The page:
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    Some websites offer a place to store your health records online. These are often called personal health records (PHRs). Some personal health records are offered by healthcare providers and health plans and are covered by the Health Insurance Portability and Accountability Act of 1996 (HIPAA) Privacy, Security and Breach Notification Rules. Other personal health records (PHRs) are offered by stand-alone companies. If these PHR companies are not covered by HIPAA, they must follow the Federal Trade Commission's Health Breach Notification Rule and notify you if there is a breach of your information.
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    Most of your healthcare providers and your health insurance company must give you a HIPPA notice, or a notice of privacy practice. This notice tells you how they may legally use and share your health information. It will also explain how you can exercise your health information privacy rights. The provider or health insurance company cannot use or disclose information in a way that is not consistent with its notice.
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    According to the Consumer Health Information Bill of Rights, you have the right to file a complaint about the way your health information is handled including, but not limited to, privacy and security concerns. You have a right to expect a timely response and resolution. A complaint or violation can be reported to the organization and/or other state or federal agencies.
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    According to the Consumer Health Information Bill of Rights, you have the right to expect that organizations will hold staff responsible for any improper access, use or release of your health information. You have the right to expect that a breach of your health information will be investigated as required by law. You can further expect to be notified of harmful breaches and assisted accordingly.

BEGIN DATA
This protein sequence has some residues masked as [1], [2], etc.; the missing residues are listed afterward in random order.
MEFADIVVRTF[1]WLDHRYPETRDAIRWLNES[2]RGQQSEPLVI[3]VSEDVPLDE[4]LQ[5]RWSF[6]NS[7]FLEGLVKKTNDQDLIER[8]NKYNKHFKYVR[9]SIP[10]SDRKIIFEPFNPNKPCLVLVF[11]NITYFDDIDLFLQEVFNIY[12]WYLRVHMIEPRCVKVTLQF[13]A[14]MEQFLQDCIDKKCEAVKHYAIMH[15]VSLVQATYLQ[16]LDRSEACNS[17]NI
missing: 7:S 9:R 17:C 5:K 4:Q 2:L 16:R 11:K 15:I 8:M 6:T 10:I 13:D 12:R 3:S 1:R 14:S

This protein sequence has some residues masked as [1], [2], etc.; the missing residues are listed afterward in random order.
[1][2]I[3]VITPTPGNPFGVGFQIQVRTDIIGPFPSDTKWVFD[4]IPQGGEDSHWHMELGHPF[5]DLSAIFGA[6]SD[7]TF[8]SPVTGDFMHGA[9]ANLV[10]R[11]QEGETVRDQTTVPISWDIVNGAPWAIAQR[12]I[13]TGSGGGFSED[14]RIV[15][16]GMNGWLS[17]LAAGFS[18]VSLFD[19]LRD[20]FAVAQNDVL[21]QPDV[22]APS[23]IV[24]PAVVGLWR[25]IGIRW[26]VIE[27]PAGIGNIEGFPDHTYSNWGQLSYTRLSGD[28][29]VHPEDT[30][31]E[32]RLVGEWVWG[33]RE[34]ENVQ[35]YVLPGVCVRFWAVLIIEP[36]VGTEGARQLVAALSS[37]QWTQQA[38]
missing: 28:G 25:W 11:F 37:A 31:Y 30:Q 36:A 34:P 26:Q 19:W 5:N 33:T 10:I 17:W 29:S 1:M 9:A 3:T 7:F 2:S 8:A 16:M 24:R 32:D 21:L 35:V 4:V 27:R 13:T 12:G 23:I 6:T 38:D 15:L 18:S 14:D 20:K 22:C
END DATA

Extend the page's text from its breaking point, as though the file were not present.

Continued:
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    According to the Consumer Health Information Bill of Rights, you have the right to expect that protections are in place to keep your health information confidential and secure from unauthorized persons. You have the right to expect that your health information is exchanged securely across organizations. You also have the right to request that your provider contact you in the manner you prefer.
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    According to the Consumer Health Information Bill of Rights, you have a right to request a limit on the medical information released to others involved in your care or the payment of your care. Your provider has the right to deny the request, but must provide you with a reason if it cannot be met. However, a request to keep information from your healthcare insurer must be granted if you pay for the service in full at time of delivery.
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    According to the Consumer Health Information Bill of Rights, you have the right to a notice that explains how your health information is used. Your healthcare provider must give you a Notice of Privacy Practices that describes the possible uses and disclosures of your health information. You have a right to an accounting of disclosures (as required by law), which is a summary listing of who has received your information.